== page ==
"(Water bottling) companies don't bring many jobs and often get tax breaks so there is no tax return to the local community and the profits go out of the community," said Peter Gleick, president of the independent Pacific Institute, based in Oakland, California.
The Sierra Club intends to use its clout as a shareholder to demand a reform of Nestle's practices and make Nestle acquire "full and informed consent" from local communities where water is being bottled.
Criticism of Nestle stems from a series of cases in which Nestle Waters North America was found to have damaged the environment through their pumping operations.
Citizens groups in the states of Maine, Michigan and California have all gone to court to contest Nestle's bottling operations.
Terri Swifter, head of Michigan Citizens for Water Conservation, says courts have ruled that Nestle's pumping operations in the state are harmful to the environment. "Water belongs to the people, not to Nestle. Michigan Citizens for Water Conservation will continue to do all in our power to protect Michigan waters from being pumped for profit so our water will be available for future generations," she said.
The Sierra Club says Nestle's bottling operations in the United States have already degraded lakes, harmed wetlands, lowered water tables and continue to pose a threat to residential and agricultural water supplies.
"At the local level, the effect of water withdrawal on local ecosystems and water systems is a concern. Can the plant extract water without damaging the natural environment or the community water supply? In most cases, yes, but not always. The industry hasn't been very good at ensuring it won't have bad impacts," Gleick told IPS.
Of great concern to the Sierra Club is the idea that water is being sold at the market rate and "should not be relegated to the status of a commodity."
Water is an essential human right which should not depend on the market to determine who can afford it and who has access, says the group.
"Nestle should not be undermining public confidence in tap water by misleading the public to believe that their bottled water is somehow better than tap water when tap water is more closely monitored for quality than bottled water," Victoria Kaplan, organizer at Food & Water Watch, told IPS.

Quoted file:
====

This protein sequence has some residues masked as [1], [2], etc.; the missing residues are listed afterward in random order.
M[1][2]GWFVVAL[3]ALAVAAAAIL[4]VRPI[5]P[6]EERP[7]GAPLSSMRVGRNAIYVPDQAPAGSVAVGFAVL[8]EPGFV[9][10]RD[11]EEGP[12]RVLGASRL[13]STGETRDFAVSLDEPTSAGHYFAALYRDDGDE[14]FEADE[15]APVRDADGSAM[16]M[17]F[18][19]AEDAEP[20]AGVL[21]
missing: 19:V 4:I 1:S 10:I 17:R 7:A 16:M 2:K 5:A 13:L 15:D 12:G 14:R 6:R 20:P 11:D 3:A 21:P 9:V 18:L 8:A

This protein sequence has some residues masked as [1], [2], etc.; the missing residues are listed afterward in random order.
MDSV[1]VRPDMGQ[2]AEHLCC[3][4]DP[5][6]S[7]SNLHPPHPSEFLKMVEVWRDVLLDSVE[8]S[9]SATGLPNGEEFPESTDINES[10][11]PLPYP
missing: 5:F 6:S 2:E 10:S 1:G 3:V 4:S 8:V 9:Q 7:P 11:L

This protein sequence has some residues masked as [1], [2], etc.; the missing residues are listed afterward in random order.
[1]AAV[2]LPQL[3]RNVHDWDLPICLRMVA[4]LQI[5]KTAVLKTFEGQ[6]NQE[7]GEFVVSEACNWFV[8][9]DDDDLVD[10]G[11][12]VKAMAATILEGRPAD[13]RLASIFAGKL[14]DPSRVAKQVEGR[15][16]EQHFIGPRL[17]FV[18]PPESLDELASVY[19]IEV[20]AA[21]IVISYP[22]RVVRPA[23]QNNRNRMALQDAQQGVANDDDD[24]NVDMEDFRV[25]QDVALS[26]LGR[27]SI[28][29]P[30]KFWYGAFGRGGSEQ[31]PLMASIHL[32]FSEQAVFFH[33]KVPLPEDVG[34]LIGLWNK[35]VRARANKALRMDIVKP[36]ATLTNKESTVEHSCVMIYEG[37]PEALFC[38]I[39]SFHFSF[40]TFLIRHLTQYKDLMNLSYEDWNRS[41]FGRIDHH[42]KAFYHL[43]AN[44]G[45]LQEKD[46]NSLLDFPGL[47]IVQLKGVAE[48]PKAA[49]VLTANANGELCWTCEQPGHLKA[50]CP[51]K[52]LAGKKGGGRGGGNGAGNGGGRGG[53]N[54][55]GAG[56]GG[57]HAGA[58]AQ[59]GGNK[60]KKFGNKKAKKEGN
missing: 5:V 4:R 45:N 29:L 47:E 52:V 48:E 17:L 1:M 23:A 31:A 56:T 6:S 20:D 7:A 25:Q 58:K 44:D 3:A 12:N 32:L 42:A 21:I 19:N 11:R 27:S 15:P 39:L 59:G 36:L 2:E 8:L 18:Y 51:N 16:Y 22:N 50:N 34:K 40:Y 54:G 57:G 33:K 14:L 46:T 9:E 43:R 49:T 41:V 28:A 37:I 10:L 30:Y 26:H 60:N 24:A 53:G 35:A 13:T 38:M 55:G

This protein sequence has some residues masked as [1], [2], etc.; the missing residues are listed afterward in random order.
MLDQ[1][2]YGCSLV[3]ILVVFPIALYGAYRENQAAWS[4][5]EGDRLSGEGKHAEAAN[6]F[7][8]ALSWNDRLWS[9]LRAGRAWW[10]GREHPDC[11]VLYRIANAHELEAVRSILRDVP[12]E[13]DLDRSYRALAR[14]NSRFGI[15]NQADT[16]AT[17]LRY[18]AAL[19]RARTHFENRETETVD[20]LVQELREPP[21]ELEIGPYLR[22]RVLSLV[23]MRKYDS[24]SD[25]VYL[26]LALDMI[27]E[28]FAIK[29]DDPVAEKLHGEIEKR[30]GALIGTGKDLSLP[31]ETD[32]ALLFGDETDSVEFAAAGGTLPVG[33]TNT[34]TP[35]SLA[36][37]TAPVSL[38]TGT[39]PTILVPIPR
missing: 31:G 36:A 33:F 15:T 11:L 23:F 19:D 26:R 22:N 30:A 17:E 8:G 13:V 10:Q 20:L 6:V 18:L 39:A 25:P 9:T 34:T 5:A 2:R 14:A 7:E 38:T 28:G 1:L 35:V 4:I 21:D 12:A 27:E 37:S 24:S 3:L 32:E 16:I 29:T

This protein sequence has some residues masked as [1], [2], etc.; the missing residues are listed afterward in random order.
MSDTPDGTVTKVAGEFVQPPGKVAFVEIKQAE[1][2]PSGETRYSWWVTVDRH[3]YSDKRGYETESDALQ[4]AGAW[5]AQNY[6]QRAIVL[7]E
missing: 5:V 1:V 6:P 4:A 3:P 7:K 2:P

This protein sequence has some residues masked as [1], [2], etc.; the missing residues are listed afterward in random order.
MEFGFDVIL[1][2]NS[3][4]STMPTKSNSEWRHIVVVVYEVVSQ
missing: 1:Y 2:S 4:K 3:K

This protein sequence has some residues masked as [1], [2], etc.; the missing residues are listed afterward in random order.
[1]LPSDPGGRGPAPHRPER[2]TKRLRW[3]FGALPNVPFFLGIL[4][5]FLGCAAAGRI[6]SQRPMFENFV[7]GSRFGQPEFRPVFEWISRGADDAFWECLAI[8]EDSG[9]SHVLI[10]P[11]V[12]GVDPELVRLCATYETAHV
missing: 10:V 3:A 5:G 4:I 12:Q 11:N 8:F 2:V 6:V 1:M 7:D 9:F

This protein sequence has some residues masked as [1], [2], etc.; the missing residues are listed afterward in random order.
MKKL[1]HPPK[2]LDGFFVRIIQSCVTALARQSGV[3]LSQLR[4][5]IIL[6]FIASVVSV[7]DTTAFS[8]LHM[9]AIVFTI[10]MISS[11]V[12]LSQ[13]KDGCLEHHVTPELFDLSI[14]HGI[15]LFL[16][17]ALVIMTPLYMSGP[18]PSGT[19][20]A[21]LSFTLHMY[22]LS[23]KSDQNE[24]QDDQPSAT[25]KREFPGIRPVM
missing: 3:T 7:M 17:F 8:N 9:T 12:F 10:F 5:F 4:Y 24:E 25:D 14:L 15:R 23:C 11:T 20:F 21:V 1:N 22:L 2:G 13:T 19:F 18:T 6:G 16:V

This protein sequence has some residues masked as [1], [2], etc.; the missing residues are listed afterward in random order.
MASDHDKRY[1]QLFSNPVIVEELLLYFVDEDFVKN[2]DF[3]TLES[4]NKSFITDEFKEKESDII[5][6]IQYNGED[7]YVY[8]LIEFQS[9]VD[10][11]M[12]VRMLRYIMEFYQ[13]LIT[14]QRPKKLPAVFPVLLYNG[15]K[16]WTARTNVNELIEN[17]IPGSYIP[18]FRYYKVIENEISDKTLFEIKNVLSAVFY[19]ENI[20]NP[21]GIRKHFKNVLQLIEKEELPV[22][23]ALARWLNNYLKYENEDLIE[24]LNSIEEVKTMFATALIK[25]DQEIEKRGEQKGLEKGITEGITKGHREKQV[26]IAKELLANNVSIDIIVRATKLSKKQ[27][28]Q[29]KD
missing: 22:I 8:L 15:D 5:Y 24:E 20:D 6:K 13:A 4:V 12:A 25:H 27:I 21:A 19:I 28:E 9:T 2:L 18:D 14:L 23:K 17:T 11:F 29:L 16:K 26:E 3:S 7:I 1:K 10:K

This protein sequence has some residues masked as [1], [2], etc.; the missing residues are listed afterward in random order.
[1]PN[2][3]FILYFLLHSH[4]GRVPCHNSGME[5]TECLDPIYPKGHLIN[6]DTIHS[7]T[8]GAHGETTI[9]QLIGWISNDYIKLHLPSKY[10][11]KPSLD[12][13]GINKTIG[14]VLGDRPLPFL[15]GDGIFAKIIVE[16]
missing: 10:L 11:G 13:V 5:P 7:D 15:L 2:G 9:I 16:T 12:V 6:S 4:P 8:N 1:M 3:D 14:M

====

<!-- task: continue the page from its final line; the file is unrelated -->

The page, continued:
Nestle has consistently failed to obtain explicit consent from communities affected by bottling operations at nearby water sources that serve the communities' water needs, says The Sierra Club, which urges the company to allow communities to vote with regards to Nestle's activities and ensure that the company does not use its disproportionate power to influence the communities' decisions.
In recent years, local residents have taken a stronger stand against companies' using their land, such as in the Nigerian Delta, where communities expelled oil companies, and in the Peruvian town of Tambogrande, where members of the community blocked a gold mine.
In 2005, the Framework for Responsible Mining, developed by non-governmental organisations, retailers, investors and technical experts, codified the right of communities to consent to operations on their land.
The recent contract between Nestle and the McCloud Community Service District in Siskiyou County, California, infringes on the right of residents of the McCloud River watershed to determine the use of community resources and to decide on whether to grant access to Nestle's bottling operation, says the Sierra Club.
The McCloud Watershed Council says meaningful and timely community input with regards to a contract with Nestle was never solicited prior to the district's vote to approve the contract.
Nestle currently has 75 spring sites and produces seven brands of water in the United States: Poland Spring, Ice Mountain, Deer Park, Zephyrhills, Arrowhead and Calistoga.
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Albion Monitor April
19, 2007 (http://www.albionmonitor.com)
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